Posts tagged Touch
Microsoft has recently announced a “Touch Mouse” at the CES-Conference which is going to be primarily focused on bringing Touch-Features to Windows 7 (who’d have thought that). It’s going to be released Mid-2011 for about 80€ (so I guess around 90$ in the US) and here’s what it looks like:
The first thing I thought was that this really seems like a well-designed piece of hardware. Something I don’t recall seeing from Microsoft in a while now, leaving Kinect aside. Because in my humble opinion, it’s not even about designing something that everybody loves to look at but just putting enough effort into the design of a product that it does not look like it’s cheaper than its internal specifications make it worth.
Best example for that: No one even remotely cared about the fact that the first generation iPhone had no 3G-Functionality, no regular Bluetooth, no regular Audio-Jack and things like that which we had already gotten used to from Smartphones around it. Its selling-point was all about the Multitouch and its looks basically.
So my basic message here is that even if this “Touch Mouse” from Microsoft doesn’t out-perform similar products that came before it, it still might out-sell them if it becomes something that people just want to have sitting on their desk.
Without finding nor providing an excuse for my absence around here I think I have gathered enough things to talk about to fill a blog entry once again after some weeks of hard work on multiple school projects.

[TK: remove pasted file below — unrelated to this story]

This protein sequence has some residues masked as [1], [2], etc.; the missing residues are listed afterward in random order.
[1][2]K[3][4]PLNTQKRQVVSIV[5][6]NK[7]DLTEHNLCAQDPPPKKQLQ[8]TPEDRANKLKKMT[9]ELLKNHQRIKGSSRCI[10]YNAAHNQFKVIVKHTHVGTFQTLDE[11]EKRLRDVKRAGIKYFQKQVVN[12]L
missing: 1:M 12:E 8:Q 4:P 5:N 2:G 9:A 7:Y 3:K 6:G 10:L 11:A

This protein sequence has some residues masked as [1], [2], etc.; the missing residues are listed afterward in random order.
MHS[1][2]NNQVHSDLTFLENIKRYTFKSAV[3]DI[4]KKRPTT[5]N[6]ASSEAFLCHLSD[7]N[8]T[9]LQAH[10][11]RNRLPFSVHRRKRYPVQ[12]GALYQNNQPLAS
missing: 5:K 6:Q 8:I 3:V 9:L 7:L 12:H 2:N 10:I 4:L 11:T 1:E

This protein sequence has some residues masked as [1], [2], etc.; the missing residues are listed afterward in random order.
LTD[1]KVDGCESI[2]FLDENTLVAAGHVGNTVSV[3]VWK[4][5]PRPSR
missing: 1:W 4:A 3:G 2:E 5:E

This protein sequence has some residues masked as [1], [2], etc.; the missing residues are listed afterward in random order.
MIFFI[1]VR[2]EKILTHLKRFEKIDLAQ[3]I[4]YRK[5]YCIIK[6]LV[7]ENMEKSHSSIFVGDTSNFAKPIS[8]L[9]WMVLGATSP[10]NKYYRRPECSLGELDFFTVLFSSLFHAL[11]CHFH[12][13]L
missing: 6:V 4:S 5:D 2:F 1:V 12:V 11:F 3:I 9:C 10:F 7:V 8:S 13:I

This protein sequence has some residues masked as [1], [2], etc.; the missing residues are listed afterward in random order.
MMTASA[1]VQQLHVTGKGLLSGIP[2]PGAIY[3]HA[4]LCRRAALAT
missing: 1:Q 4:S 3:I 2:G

Yesterday I came to the realization that I don’t even have to buy any additional hardware in order to be able to use the Time Machine feature of my MacBook. Since I bought my Network Attached Storage I had a 500GB USB Storage laying around with nothing to do. At first I tried to modify Time Machine in order to be able to use it as a Network Storage although it isn’t a Time Capsule from Apple. After a variety of weird Error Messages (which seem to be one of the reasons why Apple only supports their own Time Capsules) I decided to connect it via USB.
It works like a charm. Time Machine backs up to this Storage hourly whenever it is connected while the MacBook is not on battery operation. It keeps those hourly backups for the last 24 hours and lowers them to daily updates for the last 7 days accordingly. Furthermore it keeps weekly updates of my files until there is no storage left. So to retrieve a lost file or file-state one opens a Finder (=Explorer) Window and directs it to where you once had your file the way you want it to have now. You launch Time Machine and it takes the Finder Window on a journey to the past. You specify the Date you want to go back to and the contents of the Window will change to what they have been like at that time.
So whenever my MacBook is connected to the Storage those backups will be made regularly and I can make those journeys to the past.
To switch to another topic, something I wanted to talk about in my Blog for a long time now is how satisfied I am with the way the new Multi-Touch Trackpads from Apple work.
Since the introduction of the Multi-Touch concept by Apple with the iPhone this has proven to be a hit among customers looking for ways to interact with their hardware more intuitively. And it has proven my conviction wrong that touch-pads cannot be a tool for a serious workflow on a mobile computer.
With this Trackpad I do not feel the need of grabbing a hold of my Mouse on every occasion.
I do not feel hindered by technology when working with it. It has size and it doesn’t recognize the accidental touch as a click like many others do and it does not have a dedicated Click-Button since it itself is the button which you can press down on which I think is way more intuitive than having your own click-button when most people just want to click on the touchpad itself anyways.